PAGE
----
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Chinese Stocks: The Road to Nowhere

Where are the shareholders’ yachts?

The All-Time Champion

Over the past 30 years, China has recorded the greatest economic advance in world history. Although South Korea recorded a similar growth rate during the previous three decades, that country possessed a much smaller population. South Korea got there first, but China did so with the most.

Exhibit 1 depicts how China's per capita gross domestic product growth has dwarfed that of the world's biggest economy, the United States. The period begins in 1993, when the MSCI China Index commences, and concludes in 2020, the most recent year for which World Bank supplies the GDP data.

It’s not that the U.S. fared badly. Its economy grew faster than did those of the other leading markets. Nor was the U.S. especially sluggish by its own standards. At no time in American history--not in Colonial times, nor the railroad era, nor its postwar glory days-- has the U.S. economy ever advanced at anything resembling China’s recent rate. The relevant story is not America’s decline, but China’s spectacular rise.

A Humble Beginning

Setting each country's 1992 production at 100 is useful for comparing subsequent movements. However, indexing the results obscures China's initial poverty. It's easy to forget how destitute China was just one generation ago. Expressed in 2015 U.S. dollars, China's per-capita GDP in 1993 was $1,100--one sixth of Chile's output. Because of its size, China was not an economic backwater, but neither was it a major player.

It’s no secret that things are very different today. Whereas China in 1993 stood behind several other countries in challenging U.S. dominance, today it rates as America’s only serious challenger. What’s more, given the two countries’ growth rates, China will overtake the U.S. sometime around 2030, thereby becoming the world’s largest economy.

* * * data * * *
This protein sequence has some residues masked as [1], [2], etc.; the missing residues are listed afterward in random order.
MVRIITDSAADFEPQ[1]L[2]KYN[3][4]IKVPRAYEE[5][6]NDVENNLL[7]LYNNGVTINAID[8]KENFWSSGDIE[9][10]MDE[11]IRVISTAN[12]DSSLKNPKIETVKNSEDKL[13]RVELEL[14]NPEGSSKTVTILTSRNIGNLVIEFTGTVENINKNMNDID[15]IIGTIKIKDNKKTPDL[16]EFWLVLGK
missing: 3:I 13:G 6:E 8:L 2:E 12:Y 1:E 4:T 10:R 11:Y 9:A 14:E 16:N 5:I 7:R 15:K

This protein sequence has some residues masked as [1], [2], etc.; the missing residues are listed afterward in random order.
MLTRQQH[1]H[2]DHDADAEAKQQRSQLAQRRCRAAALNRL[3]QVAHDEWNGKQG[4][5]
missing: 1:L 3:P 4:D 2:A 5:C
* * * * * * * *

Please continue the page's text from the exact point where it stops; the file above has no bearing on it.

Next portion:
China’s economic development has surpassed almost all forecasts. One would think therefore that the country’s stock market, reopened after a 41-year hiatus in 1990 and tracked by an MSCI stock index since 1993, would have soared. After all, a tenfold expansion in national wealth should represent a huge opportunity.

Profiting From Growth?

Consider, for example, business fortunes in the U.S. From 1993 through 2020, U.S. GDP increased by 85%. During that time, the nation's pretax corporate profits grew to $8.7 trillion from $2 trillion. Stripping out the effect of inflation shrinks the former figure to $4.9 trillion, but that still amounts to a 145% boost in company earnings, well above the economy's growth rate. For every dollar of GDP expansion, American businesses accrued $1.70 of pretax profits.

The U.S. stock market, of course, performed much better than that. For one, publicly traded equities pay dividends, so even if their shares had traded at the same price/earnings ratios in 2020 as in 1993, stock returns would have exceeded those companies’ income growth. For another, the stock market’s price/earnings ratio did not remain flat, but instead increased. For a third reason, some companies hiked their reported earnings by repurchasing their equity shares.

Given how American businesses leveraged their country’s modest economic growth by fattening their profits, and thus their stocks’ prices, the sky would have seemed to be the limit for Chinese equities. By the late 1990s, Wall Street strategists were pitching that idea. I vividly recall a 1998 speech at a financial advisors’ conference, counseling that they look to China. Their clients could begin by buying the shares of multinationals that operated in China, and later, they could invest directly in Chinese companies. He received a standing ovation.

Bad advice. Since Jan. 1, 1993, as measured by MSCI’s index, Chinese stocks have trailed those of the other major economies.

The outcome is even worse than first appears. After inflation, that nominal 1.5% annualized gain disappears entirely. Which means that this column's headline is overly generous. In real terms, Chinese equities have not taken the road to nowhere: They have headed somewhere distinctly warmer, dropping 1.8 percentage points per year.